The first mention of the human conscience is found in Genesis 3:7. Adam and Eve describe this sensation as an overwhelming tug on their hearts. By the time the oral testimonies from Israel’s history were written down, Moses described the conscience as a combination of conviction, guilt and shame. While the world may reject this biblical truth, God designed human beings with a spiritual thermostat known as a conscience.
[And see to it that] your conscience is entirely clear ([e]unimpaired), so that, when you are falsely accused as evildoers, those who threaten you abusively and revile your right behavior in Christ may come to be ashamed [of slandering your good lives], 1 Peter 3:16.
My grandfather was the Chief of Police in Papile, Lithuania. When your father’s job description is to uphold the law, you leave behind a legacy of instilling right from wrong behavior. After my own father served in the United States Army, he made it clear what he expected of me growing up in his house. Subsequently, when I broke a rule or disobeyed, my father turned into a drill sergeant to keep me in line. This is what the Lord used in my life to keep my conscience unimpaired.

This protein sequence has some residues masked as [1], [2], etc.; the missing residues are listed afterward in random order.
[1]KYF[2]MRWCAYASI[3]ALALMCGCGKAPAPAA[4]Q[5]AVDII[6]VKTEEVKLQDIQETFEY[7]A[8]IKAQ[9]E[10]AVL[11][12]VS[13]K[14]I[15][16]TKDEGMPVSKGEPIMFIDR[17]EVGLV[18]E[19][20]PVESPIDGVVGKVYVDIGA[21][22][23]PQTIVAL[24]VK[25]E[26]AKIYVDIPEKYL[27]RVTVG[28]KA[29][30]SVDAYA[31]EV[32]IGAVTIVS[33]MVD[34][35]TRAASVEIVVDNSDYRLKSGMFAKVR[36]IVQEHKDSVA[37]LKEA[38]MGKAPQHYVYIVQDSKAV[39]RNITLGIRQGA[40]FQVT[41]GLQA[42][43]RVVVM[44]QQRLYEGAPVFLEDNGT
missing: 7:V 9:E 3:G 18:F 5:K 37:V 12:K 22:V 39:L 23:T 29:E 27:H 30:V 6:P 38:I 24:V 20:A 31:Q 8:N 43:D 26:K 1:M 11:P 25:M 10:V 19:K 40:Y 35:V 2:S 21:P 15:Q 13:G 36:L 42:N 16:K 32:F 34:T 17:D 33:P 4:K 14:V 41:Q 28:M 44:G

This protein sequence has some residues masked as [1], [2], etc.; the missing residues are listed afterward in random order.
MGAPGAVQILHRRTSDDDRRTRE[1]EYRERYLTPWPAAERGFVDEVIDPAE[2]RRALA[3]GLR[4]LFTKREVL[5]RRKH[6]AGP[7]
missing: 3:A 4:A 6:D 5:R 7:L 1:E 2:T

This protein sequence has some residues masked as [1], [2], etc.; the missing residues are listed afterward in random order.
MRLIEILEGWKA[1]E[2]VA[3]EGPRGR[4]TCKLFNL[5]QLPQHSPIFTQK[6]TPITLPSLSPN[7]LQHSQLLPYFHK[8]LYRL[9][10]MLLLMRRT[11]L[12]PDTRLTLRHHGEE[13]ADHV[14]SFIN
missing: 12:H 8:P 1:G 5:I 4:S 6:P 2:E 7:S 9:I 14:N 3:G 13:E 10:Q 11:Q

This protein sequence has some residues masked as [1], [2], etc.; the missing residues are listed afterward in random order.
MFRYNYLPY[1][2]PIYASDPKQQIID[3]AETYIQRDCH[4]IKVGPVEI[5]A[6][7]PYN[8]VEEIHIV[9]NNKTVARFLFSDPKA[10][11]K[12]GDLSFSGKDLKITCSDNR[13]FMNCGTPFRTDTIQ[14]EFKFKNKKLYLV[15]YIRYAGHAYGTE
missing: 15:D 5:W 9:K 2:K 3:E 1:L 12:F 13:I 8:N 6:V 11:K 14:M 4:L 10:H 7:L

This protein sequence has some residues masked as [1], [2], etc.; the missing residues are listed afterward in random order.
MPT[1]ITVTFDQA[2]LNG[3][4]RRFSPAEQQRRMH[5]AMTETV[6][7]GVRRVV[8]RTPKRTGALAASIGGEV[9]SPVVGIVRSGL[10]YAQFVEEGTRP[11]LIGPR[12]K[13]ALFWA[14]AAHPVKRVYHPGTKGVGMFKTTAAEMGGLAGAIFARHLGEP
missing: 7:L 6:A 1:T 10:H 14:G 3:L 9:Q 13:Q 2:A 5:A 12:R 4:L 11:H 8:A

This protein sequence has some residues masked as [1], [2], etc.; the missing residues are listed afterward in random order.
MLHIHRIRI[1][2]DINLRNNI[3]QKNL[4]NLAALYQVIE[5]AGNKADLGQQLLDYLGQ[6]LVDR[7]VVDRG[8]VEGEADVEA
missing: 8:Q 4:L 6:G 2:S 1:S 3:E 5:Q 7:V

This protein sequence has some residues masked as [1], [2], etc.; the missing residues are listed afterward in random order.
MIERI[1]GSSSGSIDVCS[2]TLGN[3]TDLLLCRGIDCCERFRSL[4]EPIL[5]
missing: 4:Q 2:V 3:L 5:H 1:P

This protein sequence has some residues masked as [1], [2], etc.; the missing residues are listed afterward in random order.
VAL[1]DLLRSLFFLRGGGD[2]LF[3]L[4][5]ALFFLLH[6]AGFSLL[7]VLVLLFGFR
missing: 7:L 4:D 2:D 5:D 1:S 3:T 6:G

They show that the essential requirements of the Law are written in their hearts and are operating there, with which their consciences (sense of right and wrong) also bear witness; and their [moral] [e]decisions (their arguments of reason, their condemning or approving [f]thoughts) will accuse or perhaps defend and excuse [them], Romans 2:15.
Every human being is wired a little differently. Depending upon your knowledge of the Bible, you may have a clear understanding of right from wrong or you’re currently confused by all the grey areas that exist. Perhaps is this why Joshua exhorted Israel to meditate on the Torah Day and Night prior to entering into God’s Promised Land, Joshua 1:8. When you reach a point in life where God’s laws are written on your heart, your conscience becomes unimpaired.
by Jay Mankus